On the Wynde front, some fantastic reviews have been posted at Amazon. I’ll be highlighting more soon. The past couple of weeks I have been wrestling with Gemini’s short story tie-in to the novel, which will be published as part of Athena’s Daughters, a science fiction and fantasy anthology written and produced by women about women. Preorders are available at Silence in the Library. The story is similar in style to a fanfic novella I wrote called Splinters, where the plot swaps between two timelines with a common storyline thread that leads up to a great reveal at the end. The process can be a bit tricky, but I enjoy challenges.
I’ve previously discussed how the friendship and teamwork of Vespa and Gemini are an important part of the storytelling in the novel. A long-time friend, aurrasingrules from the TFN Fanfic forums, just completed Wynde and noted:
[Vespa] and Gemini were the true power couple of this book!
The fun part about this short story is it will shake up some preconceptions from the novel. Writing from tight POV allows me the ability to convince readers one thing is happening when maybe it’s not…
The “tall, dark and handsome” line obviously refers to the classic Disney prince. Over the course of the book, I had a lot of fun playing around with the fairy tale trope. In a particular scene that takes its inspiration from Cinderella, the chimes of a clock signal the end of Gemini’s time at a party. Gemini is not at the party to meet her true love, but rather to support her best friend Vespa. The stroke of midnight doesn’t take her back to a miserable existence, but rather her life as a warrior, a job that she is passionate about. Turning expectations on their heads was probably one of the most enjoyable parts of writing the book. It makes the story familiar, but modern and fresh. Or at least I hope that is how it comes off to the reader!
Melissa wrote a nice review over at The Ramblings of a Jedi Librarian. Here’s what she says about my characters:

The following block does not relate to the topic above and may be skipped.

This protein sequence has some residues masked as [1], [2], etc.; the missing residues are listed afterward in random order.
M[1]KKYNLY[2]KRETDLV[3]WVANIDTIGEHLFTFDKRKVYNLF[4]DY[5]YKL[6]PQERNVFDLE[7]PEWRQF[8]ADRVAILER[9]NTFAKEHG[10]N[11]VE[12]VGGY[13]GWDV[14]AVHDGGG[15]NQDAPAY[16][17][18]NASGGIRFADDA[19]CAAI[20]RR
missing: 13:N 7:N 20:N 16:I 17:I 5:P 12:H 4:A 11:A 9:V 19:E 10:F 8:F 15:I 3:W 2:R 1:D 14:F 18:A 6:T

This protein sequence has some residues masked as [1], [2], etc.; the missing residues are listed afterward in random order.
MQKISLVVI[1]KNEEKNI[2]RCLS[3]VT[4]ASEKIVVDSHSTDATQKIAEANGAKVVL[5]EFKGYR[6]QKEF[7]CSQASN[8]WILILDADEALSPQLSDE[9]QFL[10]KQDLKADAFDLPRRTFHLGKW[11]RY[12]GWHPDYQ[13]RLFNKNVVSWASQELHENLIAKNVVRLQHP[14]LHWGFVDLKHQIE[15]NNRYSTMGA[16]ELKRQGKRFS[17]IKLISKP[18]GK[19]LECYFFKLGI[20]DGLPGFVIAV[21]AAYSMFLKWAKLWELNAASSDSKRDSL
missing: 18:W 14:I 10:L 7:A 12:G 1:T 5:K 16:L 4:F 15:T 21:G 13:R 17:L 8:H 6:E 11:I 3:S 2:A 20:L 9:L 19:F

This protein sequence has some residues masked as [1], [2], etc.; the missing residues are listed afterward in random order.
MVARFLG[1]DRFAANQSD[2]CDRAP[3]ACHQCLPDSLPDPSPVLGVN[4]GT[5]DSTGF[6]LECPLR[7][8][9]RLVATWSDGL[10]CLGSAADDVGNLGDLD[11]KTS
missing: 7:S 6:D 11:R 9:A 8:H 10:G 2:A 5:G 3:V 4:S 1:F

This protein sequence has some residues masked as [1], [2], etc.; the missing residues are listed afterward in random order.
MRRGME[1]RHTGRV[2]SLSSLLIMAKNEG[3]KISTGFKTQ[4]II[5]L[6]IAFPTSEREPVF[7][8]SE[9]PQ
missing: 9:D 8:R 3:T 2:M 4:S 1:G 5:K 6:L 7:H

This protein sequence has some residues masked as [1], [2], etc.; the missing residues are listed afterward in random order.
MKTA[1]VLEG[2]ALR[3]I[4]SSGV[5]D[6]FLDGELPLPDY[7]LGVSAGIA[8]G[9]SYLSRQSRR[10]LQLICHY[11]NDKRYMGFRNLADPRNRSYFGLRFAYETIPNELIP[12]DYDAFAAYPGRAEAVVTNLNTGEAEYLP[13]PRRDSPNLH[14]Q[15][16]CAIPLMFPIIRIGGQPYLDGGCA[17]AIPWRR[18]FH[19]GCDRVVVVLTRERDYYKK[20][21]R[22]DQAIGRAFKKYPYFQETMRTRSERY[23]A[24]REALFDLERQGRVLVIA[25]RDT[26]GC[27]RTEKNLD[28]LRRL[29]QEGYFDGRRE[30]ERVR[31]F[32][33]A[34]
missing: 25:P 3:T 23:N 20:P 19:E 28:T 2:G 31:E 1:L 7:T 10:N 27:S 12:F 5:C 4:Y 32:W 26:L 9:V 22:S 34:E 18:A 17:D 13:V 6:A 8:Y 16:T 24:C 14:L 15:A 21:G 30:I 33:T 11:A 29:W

The characters are well rounded, and I found myself really liking some of them. Vespa is a young woman with spirit, who in the face of imminent danger, doesn’t give in to fear. Instead she stands up and fights. She repeatedly cares more about saving those she loves than the danger to her own life. She’s a strong young woman fangirls of all ages can stand behind and cheer for. Gemini Reed, Vespa’s best friend, is another great character. I petite blonde (Yeah! We need more of those) who proves that big things come in small packages. She enlists in an elite military special forces group, Gemini takes part in the battle at the end of the novel, proving herself to be a formidable ally and opponent. She is a well rounded character, and like Vespa, a strong female character for fangirls to love. The male characters where equally great. Zephyr, Vespa’s childhood friend who cares for her a lot more than she realizes, I found myself rooting for him and hoping Vespa would give him a chance. Even Daemyn, Vespa’s overprotective father who is afraid of losing his daughter and expects a bit too much from his children, reminded me a bit of my own dad with his over protectiveness and I could totally relate to Vespa’s frustration with him (yet another plus when you can relate to a character or two). The most unique character was the AI Wisper, who has her own personality and role to play in the story.
Tricia Barr took her understanding of brand management and marketing, mixed it with a love of genre storytelling, and added a dash of social media flare to create FANgirl Blog, where she discusses Star Wars, fandom, and strong female characters. She also writes about Star Wars for Random House’s science fiction and fantasy blog Suvudu.com and Star Wars Insider magazine and is a contributor for Her Universe’s Year of the Fangirl. Her FANgirl opinions can be heard on the podcasts Assembly of Geeks and RebelForce Radio Presents Fangirls Going Rogue.